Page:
Wednesday, September 6, 2017

Out of the Tetons, Into Yellowstone, and a Near Encounter with a Grizzly (not pictured)

We’ve been without wifi for six days now, so tonight I’m playing catch-up with the blog while we're at a restaurant with free wifi.  

Before I planned this trip, I didn’t realize that Grand Teton and Yellowstone National Parks were connected, so on Friday, September 1, we drove directly from one park to the other, but there were still parts of the Tetons we had not visited.  On our drive north, we stopped at the historic Cunningham cabin (located at the site of one of the first ranches in the area).  I was most intrigued with the flock of western bluebirds feeding in the area...

...a clump of thistles with the Tetons as a backdrop, and the sage brush and wood fences I like so much.

We had a delicious picnic lunch overlooking Jackson Lake.

And then entered Yellowstone and stopped at overlooks of Lewis River and Lewis

Another surprise for me was the huge Yellowstone Lake.  When one thinks of Yellowstone, the first scenes that come to mind are Old Faithful and some of the other geysers, as well as the abundant wildlife and Tower Falls.  But the park also boasts the largest lake in North America at above 7000 feet in altitude and over 140 miles of shoreline.  We drove along its shoreline for more than an hour as we headed toward the east entrance/exit to the park and the cabin we had rented for the next two nights.  Along the way, we caught glimpses of more geyser basins, burned out areas from past wildfires in the park, and a raven who followed me along a wall overlooking the lake.

Our cozy cabin for two nights was located at Creekside Lodge.  We did not realize it was in grizzly country until we began to notice warning signs and also noted that the local campgrounds allowed only hardsided campers.  Fortunately we had not planned to camp this time.  Also, when the friendly manager greeted us, she warned us not to hike on any of the trails without a can of bear spray. Hmmm…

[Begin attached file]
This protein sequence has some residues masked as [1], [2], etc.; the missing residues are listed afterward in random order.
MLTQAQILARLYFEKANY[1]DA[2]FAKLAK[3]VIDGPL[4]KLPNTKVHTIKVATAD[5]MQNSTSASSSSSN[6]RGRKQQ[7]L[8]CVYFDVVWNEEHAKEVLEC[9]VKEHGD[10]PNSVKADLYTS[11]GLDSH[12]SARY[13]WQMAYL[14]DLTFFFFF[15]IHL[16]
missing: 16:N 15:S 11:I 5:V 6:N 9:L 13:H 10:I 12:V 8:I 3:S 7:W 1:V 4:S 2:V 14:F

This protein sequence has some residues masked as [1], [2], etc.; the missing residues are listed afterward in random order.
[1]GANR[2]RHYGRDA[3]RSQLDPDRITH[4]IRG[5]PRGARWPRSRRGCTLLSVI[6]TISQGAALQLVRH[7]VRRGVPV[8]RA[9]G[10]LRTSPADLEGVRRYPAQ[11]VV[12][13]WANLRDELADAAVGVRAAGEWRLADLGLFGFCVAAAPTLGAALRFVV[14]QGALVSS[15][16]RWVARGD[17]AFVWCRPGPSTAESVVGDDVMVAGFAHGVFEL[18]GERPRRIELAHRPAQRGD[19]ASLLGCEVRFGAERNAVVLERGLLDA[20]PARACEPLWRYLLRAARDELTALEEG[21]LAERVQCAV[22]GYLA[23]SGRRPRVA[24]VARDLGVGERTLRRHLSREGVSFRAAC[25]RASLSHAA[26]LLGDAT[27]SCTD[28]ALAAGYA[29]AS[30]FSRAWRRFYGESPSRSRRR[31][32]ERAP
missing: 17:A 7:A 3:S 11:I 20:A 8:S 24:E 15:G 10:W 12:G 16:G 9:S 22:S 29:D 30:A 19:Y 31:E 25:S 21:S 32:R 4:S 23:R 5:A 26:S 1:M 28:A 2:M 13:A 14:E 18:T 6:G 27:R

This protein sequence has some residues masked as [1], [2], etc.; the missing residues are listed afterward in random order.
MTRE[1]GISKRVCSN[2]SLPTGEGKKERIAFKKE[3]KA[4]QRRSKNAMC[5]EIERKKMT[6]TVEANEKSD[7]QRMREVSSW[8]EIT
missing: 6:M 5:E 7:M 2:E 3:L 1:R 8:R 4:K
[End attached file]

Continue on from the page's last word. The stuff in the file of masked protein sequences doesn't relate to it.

As we and two other couples were finishing dinner in the lodge, the manager/waitress/ woman- of-all-trades received a call on the walkie-talkie that a grizzly was sighted at the top of the property.  She grabbed a can of bear spray and told us we could follow if we stayed behind her.

So the six of us “ran” (which was hard for me at this altitude) up to the porch of the tack room, where, sure enough, we spotted the grizzly moving at a good pace toward us.  The manager unlocked and opened the door to the tack room and told us to be prepared to get inside immediately when she gave notice.  Fortunately for us, the grizzly spotted a berry bush or some other delicacy and stopped for a treat.  Then the bear simply disappeared in the bushes and trees around it.  Losing sight of it made us much more nervous, thinking it could reappear right in front of us at any moment.  The staff woman, who had first seen it, had her dog with her, so we watched him.  His ears were alert and he was continuing a low growl for several minutes, until he finally visibly relaxed.  I think if I lived there, I would definitely have a dog with me at all times, as an early warning system.  Needless to say, our plans to sit around a campfire and look at the night sky were cancelled.  Sorry—I have no pictures of the grizzly, as we went to dinner without a camera.